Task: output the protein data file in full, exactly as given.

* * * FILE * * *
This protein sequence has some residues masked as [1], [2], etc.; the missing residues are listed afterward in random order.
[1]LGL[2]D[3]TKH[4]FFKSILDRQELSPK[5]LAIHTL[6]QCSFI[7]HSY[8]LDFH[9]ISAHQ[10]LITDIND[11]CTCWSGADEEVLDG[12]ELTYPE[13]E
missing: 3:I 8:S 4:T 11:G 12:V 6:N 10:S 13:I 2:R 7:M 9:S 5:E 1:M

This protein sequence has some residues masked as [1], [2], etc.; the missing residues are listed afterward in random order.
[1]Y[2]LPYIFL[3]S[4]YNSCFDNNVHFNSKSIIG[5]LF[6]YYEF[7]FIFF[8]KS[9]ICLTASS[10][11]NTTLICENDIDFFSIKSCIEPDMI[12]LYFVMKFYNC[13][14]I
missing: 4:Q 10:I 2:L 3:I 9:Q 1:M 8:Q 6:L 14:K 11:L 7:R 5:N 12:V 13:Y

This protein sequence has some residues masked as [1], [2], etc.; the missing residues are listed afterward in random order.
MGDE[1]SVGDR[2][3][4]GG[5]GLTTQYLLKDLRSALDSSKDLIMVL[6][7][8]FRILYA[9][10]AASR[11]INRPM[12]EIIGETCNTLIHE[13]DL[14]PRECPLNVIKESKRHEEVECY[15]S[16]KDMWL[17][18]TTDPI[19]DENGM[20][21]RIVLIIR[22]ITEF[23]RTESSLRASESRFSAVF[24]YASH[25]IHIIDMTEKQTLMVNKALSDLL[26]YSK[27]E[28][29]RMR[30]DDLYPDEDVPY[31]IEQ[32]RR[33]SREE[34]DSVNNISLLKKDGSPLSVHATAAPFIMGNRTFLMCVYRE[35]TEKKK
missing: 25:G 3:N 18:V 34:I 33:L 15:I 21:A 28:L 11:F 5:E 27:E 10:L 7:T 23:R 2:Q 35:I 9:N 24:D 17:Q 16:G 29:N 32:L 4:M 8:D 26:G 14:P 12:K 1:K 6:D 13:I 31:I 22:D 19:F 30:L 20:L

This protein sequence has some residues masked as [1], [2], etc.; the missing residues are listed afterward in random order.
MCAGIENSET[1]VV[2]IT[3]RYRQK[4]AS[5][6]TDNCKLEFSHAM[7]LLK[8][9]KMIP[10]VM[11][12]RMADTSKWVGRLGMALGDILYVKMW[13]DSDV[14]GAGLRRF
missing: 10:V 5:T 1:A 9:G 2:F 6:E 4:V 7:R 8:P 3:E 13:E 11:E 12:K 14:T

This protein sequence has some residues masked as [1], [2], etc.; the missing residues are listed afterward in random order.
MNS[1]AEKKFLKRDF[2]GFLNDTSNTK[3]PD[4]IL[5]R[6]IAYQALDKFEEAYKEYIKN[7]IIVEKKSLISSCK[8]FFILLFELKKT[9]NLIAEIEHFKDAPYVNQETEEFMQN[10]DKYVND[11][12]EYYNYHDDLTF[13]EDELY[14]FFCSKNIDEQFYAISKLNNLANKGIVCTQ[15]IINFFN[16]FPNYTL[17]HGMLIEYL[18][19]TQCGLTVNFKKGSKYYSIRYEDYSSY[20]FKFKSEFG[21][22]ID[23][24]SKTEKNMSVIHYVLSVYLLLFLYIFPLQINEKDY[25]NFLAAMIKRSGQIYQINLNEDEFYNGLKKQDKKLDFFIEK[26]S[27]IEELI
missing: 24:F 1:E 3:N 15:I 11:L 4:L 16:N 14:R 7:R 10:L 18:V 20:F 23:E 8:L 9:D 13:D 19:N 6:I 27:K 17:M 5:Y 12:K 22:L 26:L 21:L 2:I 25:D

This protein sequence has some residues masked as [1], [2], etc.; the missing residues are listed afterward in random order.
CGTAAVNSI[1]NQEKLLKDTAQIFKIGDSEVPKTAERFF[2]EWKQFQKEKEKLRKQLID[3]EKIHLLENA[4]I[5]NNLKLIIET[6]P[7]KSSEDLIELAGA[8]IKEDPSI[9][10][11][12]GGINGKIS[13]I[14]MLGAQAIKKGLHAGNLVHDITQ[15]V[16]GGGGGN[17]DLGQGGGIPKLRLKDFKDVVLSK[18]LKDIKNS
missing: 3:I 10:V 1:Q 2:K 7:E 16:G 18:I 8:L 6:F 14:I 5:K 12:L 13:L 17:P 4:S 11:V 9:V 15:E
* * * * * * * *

This protein sequence has some residues masked as [1], [2], etc.; the missing residues are listed afterward in random order.
[1]LGL[2]D[3]TKH[4]FFKSILDRQELSPK[5]LAIHTL[6]QCSFI[7]HSY[8]LDFH[9]ISAHQ[10]LITDIND[11]CTCWSGADEEVLDG[12]ELTYPE[13]E
missing: 3:I 8:S 4:T 11:G 12:V 6:N 10:S 13:I 2:R 7:M 9:S 5:E 1:M

This protein sequence has some residues masked as [1], [2], etc.; the missing residues are listed afterward in random order.
[1]Y[2]LPYIFL[3]S[4]YNSCFDNNVHFNSKSIIG[5]LF[6]YYEF[7]FIFF[8]KS[9]ICLTASS[10][11]NTTLICENDIDFFSIKSCIEPDMI[12]LYFVMKFYNC[13][14]I
missing: 4:Q 10:I 2:L 3:I 9:Q 1:M 8:Q 6:L 14:K 11:L 7:R 5:N 12:V 13:Y

This protein sequence has some residues masked as [1], [2], etc.; the missing residues are listed afterward in random order.
MGDE[1]SVGDR[2][3][4]GG[5]GLTTQYLLKDLRSALDSSKDLIMVL[6][7][8]FRILYA[9][10]AASR[11]INRPM[12]EIIGETCNTLIHE[13]DL[14]PRECPLNVIKESKRHEEVECY[15]S[16]KDMWL[17][18]TTDPI[19]DENGM[20][21]RIVLIIR[22]ITEF[23]RTESSLRASESRFSAVF[24]YASH[25]IHIIDMTEKQTLMVNKALSDLL[26]YSK[27]E[28][29]RMR[30]DDLYPDEDVPY[31]IEQ[32]RR[33]SREE[34]DSVNNISLLKKDGSPLSVHATAAPFIMGNRTFLMCVYRE[35]TEKKK
missing: 25:G 3:N 18:V 34:I 33:L 15:I 21:A 28:L 11:F 5:E 27:E 10:L 7:T 23:R 2:Q 35:I 9:N 24:D 17:Q 16:G 29:N 32:L 4:M 8:D 26:G 14:P 12:K 1:K 6:D 13:I 31:I 22:D 19:F 30:L 20:L

This protein sequence has some residues masked as [1], [2], etc.; the missing residues are listed afterward in random order.
MCAGIENSET[1]VV[2]IT[3]RYRQK[4]AS[5][6]TDNCKLEFSHAM[7]LLK[8][9]KMIP[10]VM[11][12]RMADTSKWVGRLGMALGDILYVKMW[13]DSDV[14]GAGLRRF
missing: 10:V 5:T 1:A 9:G 2:F 6:E 4:V 7:R 8:P 3:E 13:E 11:E 12:K 14:T

This protein sequence has some residues masked as [1], [2], etc.; the missing residues are listed afterward in random order.
MNS[1]AEKKFLKRDF[2]GFLNDTSNTK[3]PD[4]IL[5]R[6]IAYQALDKFEEAYKEYIKN[7]IIVEKKSLISSCK[8]FFILLFELKKT[9]NLIAEIEHFKDAPYVNQETEEFMQN[10]DKYVND[11][12]EYYNYHDDLTF[13]EDELY[14]FFCSKNIDEQFYAISKLNNLANKGIVCTQ[15]IINFFN[16]FPNYTL[17]HGMLIEYL[18][19]TQCGLTVNFKKGSKYYSIRYEDYSSY[20]FKFKSEFG[21][22]ID[23][24]SKTEKNMSVIHYVLSVYLLLFLYIFPLQINEKDY[25]NFLAAMIKRSGQIYQINLNEDEFYNGLKKQDKKLDFFIEK[26]S[27]IEELI
missing: 24:F 1:E 3:N 15:I 11:L 4:L 16:N 14:R 7:R 10:L 18:V 20:F 23:E 8:L 9:D 13:D 19:N 6:I 27:K 17:M 5:Y 12:K 22:L 26:L 21:L 2:I 25:D

This protein sequence has some residues masked as [1], [2], etc.; the missing residues are listed afterward in random order.
CGTAAVNSI[1]NQEKLLKDTAQIFKIGDSEVPKTAERFF[2]EWKQFQKEKEKLRKQLID[3]EKIHLLENA[4]I[5]NNLKLIIET[6]P[7]KSSEDLIELAGA[8]IKEDPSI[9][10][11][12]GGINGKIS[13]I[14]MLGAQAIKKGLHAGNLVHDITQ[15]V[16]GGGGGN[17]DLGQGGGIPKLRLKDFKDVVLSK[18]LKDIKNS
missing: 3:I 10:V 1:Q 2:K 7:E 16:G 18:I 8:L 6:F 14:I 5:K 12:L 13:L 17:P 4:S 11:V 9:V 15:E